- Build 1-2-3. I follow a periodization plan, like any good athlete does. And yes, I think we’re all athletes. That means I build the challenge progressively each week for three weeks and then reduce the intensity in the fourth week each month.
- Recovery week. The fourth week of a four-week cycle is recovery, but I still plan what I’m going to do! This week I might try to visit someone else’s yoga class and get out of my own routine or schedule a massage. Longer hikes outdoors or new activities like Stand Up Paddle Boarding or rock climbing (my camera man has promised to teach me) fit well here. It’s a refreshing way to recharge and use my body in a new way. In your exercise planning guide make notes about what you love to do but don’t due to time. Dancing? Recovery is the perfect reason to schedule it.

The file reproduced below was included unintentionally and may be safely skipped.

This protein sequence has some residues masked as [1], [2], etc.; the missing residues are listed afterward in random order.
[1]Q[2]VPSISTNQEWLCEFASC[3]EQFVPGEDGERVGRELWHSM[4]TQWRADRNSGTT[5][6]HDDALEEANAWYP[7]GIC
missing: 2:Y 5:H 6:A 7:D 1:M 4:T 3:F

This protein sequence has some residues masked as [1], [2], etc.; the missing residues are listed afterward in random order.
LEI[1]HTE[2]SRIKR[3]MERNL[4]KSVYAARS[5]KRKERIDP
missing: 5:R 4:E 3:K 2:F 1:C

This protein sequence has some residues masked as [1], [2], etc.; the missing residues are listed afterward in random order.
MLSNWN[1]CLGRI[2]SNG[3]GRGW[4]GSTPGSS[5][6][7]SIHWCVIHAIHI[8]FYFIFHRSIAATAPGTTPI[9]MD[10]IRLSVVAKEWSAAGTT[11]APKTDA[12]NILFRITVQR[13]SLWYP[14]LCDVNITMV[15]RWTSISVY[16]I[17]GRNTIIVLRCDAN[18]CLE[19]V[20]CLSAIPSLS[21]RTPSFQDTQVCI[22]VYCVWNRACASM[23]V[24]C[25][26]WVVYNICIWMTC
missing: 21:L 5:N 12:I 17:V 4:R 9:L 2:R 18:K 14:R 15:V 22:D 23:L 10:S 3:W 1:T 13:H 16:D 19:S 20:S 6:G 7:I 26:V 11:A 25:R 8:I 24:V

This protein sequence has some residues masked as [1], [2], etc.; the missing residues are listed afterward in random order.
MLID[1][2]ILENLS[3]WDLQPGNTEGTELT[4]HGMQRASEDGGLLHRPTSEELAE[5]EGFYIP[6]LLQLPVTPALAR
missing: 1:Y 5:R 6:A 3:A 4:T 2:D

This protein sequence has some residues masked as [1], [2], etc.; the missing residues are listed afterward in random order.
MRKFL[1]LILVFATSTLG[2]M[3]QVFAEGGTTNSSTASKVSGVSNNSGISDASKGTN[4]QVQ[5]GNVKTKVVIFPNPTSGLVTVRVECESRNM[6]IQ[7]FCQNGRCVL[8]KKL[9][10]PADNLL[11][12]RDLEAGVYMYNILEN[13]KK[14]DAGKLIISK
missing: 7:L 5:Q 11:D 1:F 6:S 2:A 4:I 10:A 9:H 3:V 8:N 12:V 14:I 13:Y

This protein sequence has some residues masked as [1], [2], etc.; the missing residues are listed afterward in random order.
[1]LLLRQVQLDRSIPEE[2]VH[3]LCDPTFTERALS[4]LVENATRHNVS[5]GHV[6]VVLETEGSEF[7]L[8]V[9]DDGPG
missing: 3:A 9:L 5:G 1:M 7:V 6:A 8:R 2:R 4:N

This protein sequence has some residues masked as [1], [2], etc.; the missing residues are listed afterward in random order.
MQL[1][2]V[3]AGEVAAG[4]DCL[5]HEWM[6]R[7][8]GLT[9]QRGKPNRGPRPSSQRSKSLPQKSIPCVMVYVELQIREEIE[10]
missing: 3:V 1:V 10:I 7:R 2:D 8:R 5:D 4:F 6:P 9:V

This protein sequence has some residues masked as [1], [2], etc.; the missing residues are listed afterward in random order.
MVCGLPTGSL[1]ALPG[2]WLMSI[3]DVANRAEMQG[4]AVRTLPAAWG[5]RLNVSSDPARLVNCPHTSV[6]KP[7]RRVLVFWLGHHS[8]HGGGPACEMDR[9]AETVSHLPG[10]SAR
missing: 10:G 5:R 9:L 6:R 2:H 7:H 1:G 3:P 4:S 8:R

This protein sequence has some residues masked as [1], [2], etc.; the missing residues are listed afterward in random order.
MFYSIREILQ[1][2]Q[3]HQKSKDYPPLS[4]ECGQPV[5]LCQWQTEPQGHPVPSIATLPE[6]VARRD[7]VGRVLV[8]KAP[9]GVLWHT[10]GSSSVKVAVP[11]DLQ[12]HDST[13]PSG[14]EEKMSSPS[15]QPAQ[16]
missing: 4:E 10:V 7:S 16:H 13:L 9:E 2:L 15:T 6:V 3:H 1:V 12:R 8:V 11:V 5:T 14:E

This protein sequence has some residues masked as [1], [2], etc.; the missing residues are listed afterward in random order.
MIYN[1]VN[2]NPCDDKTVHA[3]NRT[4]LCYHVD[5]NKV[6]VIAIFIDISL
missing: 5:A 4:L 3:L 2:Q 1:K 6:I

- Goal Focus. When I take the time to plan it’s easier to get the change I want by staying very clear on the goal with every workout. There’s something to be measured that is so much better than weight or inches. An exercise planning guide can’t really begin without an end goal.
My Before and After Exercise Eating Plan
Your midlife body is already under a ton of stress. Dieting causes more stress. It tells your body to burn fewer calories. Exercise is also stress on your body. Exercise tells your body to burn more calories. What happens when you get conflicting messages? You’re just confused, right? So I almost always fuel my body before exercise with a simple protein shake (easy to digest protein and almond milk), or a half a banana and a small amount of sun butter.